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By Jeff Bradley and Maria Basualdo 

Inspired by the work of the Millhaven Lifers’ Liaison Group, which is an OPIRG action group, last year with the support of several summer students, we developed training resources on issues with the penal system, the root causes of harm, and how to work in solidarity with incarcerated people by building relationships to support their needs, finding ways to address their concerns, supporting their eventual release into the community, and advocating for prisoners’ rights. This led to an accumulation of knowledge about the systemic issues in the prison system and failures of the criminal legal system as well as the need for alternative forms of justice that focus on healing, accountability, safety, reparation, and liberation. OPIRG’s community-based research program has also been supporting Jeffrey Bradley in his Ph.D. research exploring participants’ experiences with transformative justice processes for sexual violence. Jeff’s research was very connected to the previous work and training we did for the Millhaven Lifers’ Liaison Group. At this point of the work some community actions were needed as the logical next step, based on the preliminary findings which found that there is a need for awareness raising, training practitioners, and testing how transformative justice approaches can work in different contexts. During this winter Jeff and Maria ran eight sessions of a transformative justice training, which has started the foundation for a transformative justice community of practice.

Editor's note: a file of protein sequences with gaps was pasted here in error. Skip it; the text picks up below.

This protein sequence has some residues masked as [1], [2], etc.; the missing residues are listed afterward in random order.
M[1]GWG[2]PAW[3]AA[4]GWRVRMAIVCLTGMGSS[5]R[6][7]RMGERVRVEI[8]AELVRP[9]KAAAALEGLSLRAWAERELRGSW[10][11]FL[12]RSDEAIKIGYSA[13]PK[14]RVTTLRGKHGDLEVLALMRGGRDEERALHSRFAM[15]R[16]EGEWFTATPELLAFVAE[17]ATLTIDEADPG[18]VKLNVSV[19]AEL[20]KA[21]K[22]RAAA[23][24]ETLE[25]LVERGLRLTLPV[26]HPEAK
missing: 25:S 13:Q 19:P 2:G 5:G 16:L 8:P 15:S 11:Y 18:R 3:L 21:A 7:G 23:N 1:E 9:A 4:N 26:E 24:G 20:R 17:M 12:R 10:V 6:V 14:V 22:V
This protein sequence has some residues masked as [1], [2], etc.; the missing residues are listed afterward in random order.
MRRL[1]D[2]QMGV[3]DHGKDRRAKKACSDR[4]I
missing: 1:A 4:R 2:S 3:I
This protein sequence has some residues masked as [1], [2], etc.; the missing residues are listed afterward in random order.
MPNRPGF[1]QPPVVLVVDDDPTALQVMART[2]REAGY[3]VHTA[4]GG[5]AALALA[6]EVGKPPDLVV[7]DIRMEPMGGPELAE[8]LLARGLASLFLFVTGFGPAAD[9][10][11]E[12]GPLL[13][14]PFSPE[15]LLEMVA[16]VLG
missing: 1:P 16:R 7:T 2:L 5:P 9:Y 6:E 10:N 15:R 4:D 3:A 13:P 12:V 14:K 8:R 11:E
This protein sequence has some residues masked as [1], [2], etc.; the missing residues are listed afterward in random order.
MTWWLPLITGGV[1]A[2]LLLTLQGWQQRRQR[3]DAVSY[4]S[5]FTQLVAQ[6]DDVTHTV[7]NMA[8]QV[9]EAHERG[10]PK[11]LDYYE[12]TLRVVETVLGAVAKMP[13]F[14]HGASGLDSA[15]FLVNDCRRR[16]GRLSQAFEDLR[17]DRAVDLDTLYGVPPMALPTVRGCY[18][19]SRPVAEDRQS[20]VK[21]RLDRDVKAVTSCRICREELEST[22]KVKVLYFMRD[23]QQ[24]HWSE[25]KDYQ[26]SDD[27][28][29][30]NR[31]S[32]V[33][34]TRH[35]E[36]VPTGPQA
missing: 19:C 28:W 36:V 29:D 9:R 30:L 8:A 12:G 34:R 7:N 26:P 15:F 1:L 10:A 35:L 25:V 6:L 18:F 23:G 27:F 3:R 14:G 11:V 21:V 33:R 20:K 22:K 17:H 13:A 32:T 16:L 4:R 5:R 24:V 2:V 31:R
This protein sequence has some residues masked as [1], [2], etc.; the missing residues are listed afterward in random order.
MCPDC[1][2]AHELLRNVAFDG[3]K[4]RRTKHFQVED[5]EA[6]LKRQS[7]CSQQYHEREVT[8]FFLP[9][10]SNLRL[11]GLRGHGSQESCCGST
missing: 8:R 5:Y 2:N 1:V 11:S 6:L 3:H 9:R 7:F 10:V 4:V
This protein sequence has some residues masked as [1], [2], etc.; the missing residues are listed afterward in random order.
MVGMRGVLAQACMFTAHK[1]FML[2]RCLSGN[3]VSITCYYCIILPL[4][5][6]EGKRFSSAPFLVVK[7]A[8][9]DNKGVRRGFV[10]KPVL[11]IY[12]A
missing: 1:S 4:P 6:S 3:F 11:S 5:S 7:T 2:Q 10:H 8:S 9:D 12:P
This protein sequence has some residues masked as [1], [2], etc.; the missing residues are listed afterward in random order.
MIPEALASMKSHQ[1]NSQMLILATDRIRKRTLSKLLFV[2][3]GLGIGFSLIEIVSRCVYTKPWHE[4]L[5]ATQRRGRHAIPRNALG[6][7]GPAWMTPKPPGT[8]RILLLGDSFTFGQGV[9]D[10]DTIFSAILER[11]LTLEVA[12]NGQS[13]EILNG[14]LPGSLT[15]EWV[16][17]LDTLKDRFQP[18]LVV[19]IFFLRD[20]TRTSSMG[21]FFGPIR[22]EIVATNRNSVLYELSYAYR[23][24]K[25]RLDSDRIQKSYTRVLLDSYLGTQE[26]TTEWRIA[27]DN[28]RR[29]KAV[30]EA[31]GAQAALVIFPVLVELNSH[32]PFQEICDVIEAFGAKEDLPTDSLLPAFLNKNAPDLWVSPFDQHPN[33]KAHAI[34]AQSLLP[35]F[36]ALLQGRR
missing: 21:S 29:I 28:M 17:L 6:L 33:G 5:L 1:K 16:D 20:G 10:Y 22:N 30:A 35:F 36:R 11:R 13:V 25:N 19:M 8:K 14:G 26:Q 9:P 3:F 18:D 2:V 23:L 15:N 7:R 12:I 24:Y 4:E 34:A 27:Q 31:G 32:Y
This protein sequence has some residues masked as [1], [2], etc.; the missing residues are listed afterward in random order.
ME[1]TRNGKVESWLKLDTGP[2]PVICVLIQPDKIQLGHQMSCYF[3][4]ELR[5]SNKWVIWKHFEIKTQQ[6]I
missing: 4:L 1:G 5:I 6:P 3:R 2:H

Twenty two participants registered for the training and slowly a space was created where we reflected on the harmful impacts of the punitive injustice system and imagined a new form of justice through transformation and accountability. We are now exploring training resources and tools for students to facilitate transformative justice processes for conflict and harm that are participant-driven, human-centred, trauma-informed, intersectional, anti-oppressive, and strength-based.   

The training school covered:   

  • Systemic issues that produce marginalization (colonialism, racism, classism, sexism, heteropatriarchy, and ableism) which are social, economic, cultural, and political. Individual behaviours reproduce systemic oppression and reify the existing system.   
  •  How the current criminal legal system is focused on punishing, exploiting, othering, and benefiting the powerful. Racial profiling and police violence, adversarial justice is white supremacist, prison industrial complex (prisons the new form of slavery), hyper-incarceration of BIPOC, disabled, 2SLGBTQI+, poor people, dehumanization in the police and prison system (monopoly over the use of violence, solitary confinement, hyper-policing impoverished communities, and racial minorities).  
  • Carceral abolition as a framework to dismantle the punitive injustice system and build transformative justice and mutual aid.   
  • Transformative justice as a political movement and approach that address personal and structural harm.  
  • Tensions and challenges of transformative justice to work outside the criminal legal system but still in a capitalist and settler colonial context.   
  • Examples, scenarios, and tools for facilitating TJ processes with community members and with the consent of survivors, people who cause harm, and others impacted.